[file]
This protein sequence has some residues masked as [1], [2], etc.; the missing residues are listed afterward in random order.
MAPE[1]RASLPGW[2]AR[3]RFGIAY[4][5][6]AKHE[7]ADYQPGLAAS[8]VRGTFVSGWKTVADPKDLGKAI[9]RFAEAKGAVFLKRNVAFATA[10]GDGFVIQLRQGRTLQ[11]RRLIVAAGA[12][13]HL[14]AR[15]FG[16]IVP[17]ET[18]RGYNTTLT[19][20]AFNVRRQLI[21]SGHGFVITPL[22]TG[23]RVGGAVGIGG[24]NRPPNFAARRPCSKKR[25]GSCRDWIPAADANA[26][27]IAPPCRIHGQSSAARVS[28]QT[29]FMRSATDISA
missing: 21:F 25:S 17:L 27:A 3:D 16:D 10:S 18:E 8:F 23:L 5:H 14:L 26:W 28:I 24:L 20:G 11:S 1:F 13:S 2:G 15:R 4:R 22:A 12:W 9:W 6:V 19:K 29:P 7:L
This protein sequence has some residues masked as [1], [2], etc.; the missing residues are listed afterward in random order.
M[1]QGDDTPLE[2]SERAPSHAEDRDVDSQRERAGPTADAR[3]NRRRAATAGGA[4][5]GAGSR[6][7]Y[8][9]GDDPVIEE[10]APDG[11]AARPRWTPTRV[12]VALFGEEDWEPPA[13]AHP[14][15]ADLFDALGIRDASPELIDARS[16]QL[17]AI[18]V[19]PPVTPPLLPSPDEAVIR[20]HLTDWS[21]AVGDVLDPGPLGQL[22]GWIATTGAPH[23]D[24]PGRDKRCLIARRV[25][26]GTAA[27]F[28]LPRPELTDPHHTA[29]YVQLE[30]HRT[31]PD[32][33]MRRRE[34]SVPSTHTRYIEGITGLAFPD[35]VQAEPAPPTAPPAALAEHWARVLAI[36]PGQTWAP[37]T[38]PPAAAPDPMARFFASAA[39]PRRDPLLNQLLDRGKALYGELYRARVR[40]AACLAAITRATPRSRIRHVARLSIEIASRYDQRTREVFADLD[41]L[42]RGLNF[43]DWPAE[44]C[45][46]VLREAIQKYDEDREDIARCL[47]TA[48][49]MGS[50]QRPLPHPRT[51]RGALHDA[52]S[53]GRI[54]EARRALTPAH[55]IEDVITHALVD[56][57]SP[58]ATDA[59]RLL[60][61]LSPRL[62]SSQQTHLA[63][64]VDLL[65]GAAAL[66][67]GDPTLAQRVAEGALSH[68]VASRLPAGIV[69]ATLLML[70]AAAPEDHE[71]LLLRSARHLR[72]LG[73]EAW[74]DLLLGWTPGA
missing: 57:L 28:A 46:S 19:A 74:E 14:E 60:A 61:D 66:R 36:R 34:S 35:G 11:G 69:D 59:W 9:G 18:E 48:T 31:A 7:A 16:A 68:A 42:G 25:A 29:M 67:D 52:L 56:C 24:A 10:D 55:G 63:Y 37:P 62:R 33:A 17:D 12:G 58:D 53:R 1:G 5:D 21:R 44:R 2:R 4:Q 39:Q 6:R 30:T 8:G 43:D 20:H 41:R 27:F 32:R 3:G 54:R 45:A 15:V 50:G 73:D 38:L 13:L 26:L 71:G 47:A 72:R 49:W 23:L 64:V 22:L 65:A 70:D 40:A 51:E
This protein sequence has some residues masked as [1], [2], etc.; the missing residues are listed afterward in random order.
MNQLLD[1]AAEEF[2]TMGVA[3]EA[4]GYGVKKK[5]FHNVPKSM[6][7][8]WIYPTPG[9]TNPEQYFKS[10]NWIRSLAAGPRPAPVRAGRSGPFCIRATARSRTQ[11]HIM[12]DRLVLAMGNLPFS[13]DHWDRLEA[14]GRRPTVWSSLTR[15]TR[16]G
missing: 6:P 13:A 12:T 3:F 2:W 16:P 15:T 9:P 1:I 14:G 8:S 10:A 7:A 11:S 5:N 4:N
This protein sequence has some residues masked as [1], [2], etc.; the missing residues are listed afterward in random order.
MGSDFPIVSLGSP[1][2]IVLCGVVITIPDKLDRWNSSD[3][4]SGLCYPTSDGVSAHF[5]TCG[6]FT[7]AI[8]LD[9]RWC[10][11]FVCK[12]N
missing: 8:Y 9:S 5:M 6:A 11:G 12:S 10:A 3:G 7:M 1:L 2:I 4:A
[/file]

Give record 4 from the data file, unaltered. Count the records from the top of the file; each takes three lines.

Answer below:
This protein sequence has some residues masked as [1], [2], etc.; the missing residues are listed afterward in random order.
MGSDFPIVSLGSP[1][2]IVLCGVVITIPDKLDRWNSSD[3][4]SGLCYPTSDGVSAHF[5]TCG[6]FT[7]AI[8]LD[9]RWC[10][11]FVCK[12]N
missing: 8:Y 9:S 5:M 6:A 11:G 12:S 10:A 3:G 7:M 1:L 2:I 4:A